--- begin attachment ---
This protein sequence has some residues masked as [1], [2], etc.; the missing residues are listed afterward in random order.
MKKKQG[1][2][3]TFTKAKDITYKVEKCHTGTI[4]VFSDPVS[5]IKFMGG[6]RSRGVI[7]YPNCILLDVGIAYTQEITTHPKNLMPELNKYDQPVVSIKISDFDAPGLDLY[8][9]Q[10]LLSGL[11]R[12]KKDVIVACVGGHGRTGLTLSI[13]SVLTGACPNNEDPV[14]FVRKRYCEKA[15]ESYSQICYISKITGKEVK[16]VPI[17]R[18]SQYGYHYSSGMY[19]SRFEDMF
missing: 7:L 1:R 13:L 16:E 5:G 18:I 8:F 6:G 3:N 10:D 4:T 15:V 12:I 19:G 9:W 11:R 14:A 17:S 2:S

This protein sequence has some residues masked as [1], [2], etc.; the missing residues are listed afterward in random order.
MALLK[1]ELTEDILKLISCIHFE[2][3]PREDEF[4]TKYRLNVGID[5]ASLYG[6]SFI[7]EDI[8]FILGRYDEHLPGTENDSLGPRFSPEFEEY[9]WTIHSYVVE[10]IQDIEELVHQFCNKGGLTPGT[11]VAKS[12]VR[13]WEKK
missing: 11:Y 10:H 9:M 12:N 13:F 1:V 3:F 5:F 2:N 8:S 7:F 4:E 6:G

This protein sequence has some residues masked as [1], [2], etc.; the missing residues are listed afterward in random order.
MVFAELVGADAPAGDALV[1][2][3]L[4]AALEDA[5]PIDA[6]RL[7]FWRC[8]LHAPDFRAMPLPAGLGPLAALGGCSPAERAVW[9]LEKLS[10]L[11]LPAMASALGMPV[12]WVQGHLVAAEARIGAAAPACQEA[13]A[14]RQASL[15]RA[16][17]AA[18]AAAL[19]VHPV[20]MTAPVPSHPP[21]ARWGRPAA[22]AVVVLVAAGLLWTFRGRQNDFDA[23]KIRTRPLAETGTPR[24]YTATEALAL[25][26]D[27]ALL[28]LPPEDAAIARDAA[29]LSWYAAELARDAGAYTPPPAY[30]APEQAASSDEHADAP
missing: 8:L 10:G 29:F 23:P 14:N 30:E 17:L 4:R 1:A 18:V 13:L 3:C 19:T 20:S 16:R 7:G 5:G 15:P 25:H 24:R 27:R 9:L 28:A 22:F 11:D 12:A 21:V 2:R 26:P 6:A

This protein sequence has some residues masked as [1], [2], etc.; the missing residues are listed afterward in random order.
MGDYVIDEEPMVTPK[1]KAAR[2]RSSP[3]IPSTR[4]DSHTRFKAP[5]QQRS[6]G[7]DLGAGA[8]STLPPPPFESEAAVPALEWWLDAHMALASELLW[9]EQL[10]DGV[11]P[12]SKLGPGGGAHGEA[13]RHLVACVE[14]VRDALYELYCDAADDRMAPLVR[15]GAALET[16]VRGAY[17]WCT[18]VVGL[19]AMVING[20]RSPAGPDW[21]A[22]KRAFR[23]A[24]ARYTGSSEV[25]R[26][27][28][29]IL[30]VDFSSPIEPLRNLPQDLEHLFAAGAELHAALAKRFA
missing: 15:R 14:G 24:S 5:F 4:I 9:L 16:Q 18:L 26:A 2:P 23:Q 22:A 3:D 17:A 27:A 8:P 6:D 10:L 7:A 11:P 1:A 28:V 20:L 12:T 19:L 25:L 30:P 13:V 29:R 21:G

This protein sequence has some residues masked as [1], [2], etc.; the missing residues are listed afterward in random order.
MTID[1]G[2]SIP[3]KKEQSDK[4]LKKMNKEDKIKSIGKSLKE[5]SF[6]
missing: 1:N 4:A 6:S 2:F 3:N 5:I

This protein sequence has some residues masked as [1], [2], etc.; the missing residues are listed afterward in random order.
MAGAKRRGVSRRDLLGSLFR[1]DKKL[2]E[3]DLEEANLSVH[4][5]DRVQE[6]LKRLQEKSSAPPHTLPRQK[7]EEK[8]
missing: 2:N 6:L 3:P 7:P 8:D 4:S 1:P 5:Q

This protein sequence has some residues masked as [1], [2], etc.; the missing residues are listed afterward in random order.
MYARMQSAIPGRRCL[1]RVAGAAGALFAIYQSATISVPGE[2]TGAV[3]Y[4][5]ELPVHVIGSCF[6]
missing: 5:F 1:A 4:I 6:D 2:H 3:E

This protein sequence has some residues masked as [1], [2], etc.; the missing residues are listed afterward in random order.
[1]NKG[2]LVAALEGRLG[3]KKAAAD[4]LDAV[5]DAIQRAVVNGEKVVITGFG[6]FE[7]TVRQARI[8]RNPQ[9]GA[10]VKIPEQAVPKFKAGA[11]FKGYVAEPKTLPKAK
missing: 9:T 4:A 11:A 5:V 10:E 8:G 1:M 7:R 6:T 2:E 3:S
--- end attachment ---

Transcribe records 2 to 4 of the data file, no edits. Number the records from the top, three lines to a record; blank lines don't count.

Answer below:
This protein sequence has some residues masked as [1], [2], etc.; the missing residues are listed afterward in random order.
MALLK[1]ELTEDILKLISCIHFE[2][3]PREDEF[4]TKYRLNVGID[5]ASLYG[6]SFI[7]EDI[8]FILGRYDEHLPGTENDSLGPRFSPEFEEY[9]WTIHSYVVE[10]IQDIEELVHQFCNKGGLTPGT[11]VAKS[12]VR[13]WEKK
missing: 11:Y 10:H 9:M 12:N 13:F 1:V 3:F 5:F 2:N 8:S 7:F 4:E 6:G

This protein sequence has some residues masked as [1], [2], etc.; the missing residues are listed afterward in random order.
MVFAELVGADAPAGDALV[1][2][3]L[4]AALEDA[5]PIDA[6]RL[7]FWRC[8]LHAPDFRAMPLPAGLGPLAALGGCSPAERAVW[9]LEKLS[10]L[11]LPAMASALGMPV[12]WVQGHLVAAEARIGAAAPACQEA[13]A[14]RQASL[15]RA[16][17]AA[18]AAAL[19]VHPV[20]MTAPVPSHPP[21]ARWGRPAA[22]AVVVLVAAGLLWTFRGRQNDFDA[23]KIRTRPLAETGTPR[24]YTATEALAL[25][26]D[27]ALL[28]LPPEDAAIARDAA[29]LSWYAAELARDAGAYTPPPAY[30]APEQAASSDEHADAP
missing: 8:L 10:G 29:F 23:P 14:N 30:E 17:L 4:R 1:A 18:V 13:L 3:C 19:T 20:S 16:R 7:G 5:G 15:P 25:H 24:R 27:R 9:L 28:A 22:F 11:D 12:A 21:V 2:R 26:P 6:A

This protein sequence has some residues masked as [1], [2], etc.; the missing residues are listed afterward in random order.
MGDYVIDEEPMVTPK[1]KAAR[2]RSSP[3]IPSTR[4]DSHTRFKAP[5]QQRS[6]G[7]DLGAGA[8]STLPPPPFESEAAVPALEWWLDAHMALASELLW[9]EQL[10]DGV[11]P[12]SKLGPGGGAHGEA[13]RHLVACVE[14]VRDALYELYCDAADDRMAPLVR[15]GAALET[16]VRGAY[17]WCT[18]VVGL[19]AMVING[20]RSPAGPDW[21]A[22]KRAFR[23]A[24]ARYTGSSEV[25]R[26][27][28][29]IL[30]VDFSSPIEPLRNLPQDLEHLFAAGAELHAALAKRFA
missing: 15:R 14:G 24:S 5:F 4:I 9:L 16:Q 18:L 26:A 2:P 23:Q 22:A 3:D 17:A 27:A 8:P 6:D 10:L 7:A 11:P 1:A 28:V 20:L 12:T 19:L 25:L 30:P 13:V 29:R 21:G